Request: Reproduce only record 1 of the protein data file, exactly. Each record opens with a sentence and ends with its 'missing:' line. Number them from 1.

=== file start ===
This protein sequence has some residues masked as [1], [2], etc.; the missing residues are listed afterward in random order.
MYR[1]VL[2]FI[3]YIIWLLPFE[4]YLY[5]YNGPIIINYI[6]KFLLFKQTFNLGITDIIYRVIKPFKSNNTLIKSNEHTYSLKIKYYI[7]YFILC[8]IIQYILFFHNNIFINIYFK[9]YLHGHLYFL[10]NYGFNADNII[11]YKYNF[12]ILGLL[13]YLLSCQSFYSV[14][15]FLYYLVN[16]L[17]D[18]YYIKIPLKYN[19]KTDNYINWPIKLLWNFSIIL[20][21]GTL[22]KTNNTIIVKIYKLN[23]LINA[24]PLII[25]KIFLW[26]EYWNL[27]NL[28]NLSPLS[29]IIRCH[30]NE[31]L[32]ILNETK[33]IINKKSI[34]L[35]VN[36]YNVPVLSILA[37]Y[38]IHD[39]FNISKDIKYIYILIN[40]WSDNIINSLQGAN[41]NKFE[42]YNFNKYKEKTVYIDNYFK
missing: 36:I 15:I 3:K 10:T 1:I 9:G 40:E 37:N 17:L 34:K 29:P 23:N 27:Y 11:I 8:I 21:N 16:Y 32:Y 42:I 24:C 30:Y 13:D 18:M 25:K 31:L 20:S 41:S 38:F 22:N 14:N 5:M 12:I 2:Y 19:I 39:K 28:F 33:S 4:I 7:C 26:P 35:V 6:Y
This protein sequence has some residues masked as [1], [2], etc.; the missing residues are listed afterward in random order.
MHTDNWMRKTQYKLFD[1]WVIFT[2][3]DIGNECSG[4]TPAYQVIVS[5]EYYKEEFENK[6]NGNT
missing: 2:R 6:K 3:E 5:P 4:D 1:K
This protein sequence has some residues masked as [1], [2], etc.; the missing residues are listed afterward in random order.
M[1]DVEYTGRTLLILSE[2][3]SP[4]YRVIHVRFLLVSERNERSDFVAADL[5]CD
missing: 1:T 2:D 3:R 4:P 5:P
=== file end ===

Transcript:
This protein sequence has some residues masked as [1], [2], etc.; the missing residues are listed afterward in random order.
MYR[1]VL[2]FI[3]YIIWLLPFE[4]YLY[5]YNGPIIINYI[6]KFLLFKQTFNLGITDIIYRVIKPFKSNNTLIKSNEHTYSLKIKYYI[7]YFILC[8]IIQYILFFHNNIFINIYFK[9]YLHGHLYFL[10]NYGFNADNII[11]YKYNF[12]ILGLL[13]YLLSCQSFYSV[14][15]FLYYLVN[16]L[17]D[18]YYIKIPLKYN[19]KTDNYINWPIKLLWNFSIIL[20][21]GTL[22]KTNNTIIVKIYKLN[23]LINA[24]PLII[25]KIFLW[26]EYWNL[27]NL[28]NLSPLS[29]IIRCH[30]NE[31]L[32]ILNETK[33]IINKKSI[34]L[35]VN[36]YNVPVLSILA[37]Y[38]IHD[39]FNISKDIKYIYILIN[40]WSDNIINSLQGAN[41]NKFE[42]YNFNKYKEKTVYIDNYFK
missing: 36:I 15:I 3:K 10:T 1:I 9:G 40:E 37:N 17:L 34:K 29:P 23:N 27:Y 11:I 8:I 21:N 16:Y 32:Y 42:I 24:C 30:Y 13:D 18:M 25:K 31:L 20:S 41:S 38:F 22:N 14:N 5:M 12:I 2:Y 19:I 39:K 28:F 33:S 4:I 7:C 26:P 35:V 6:Y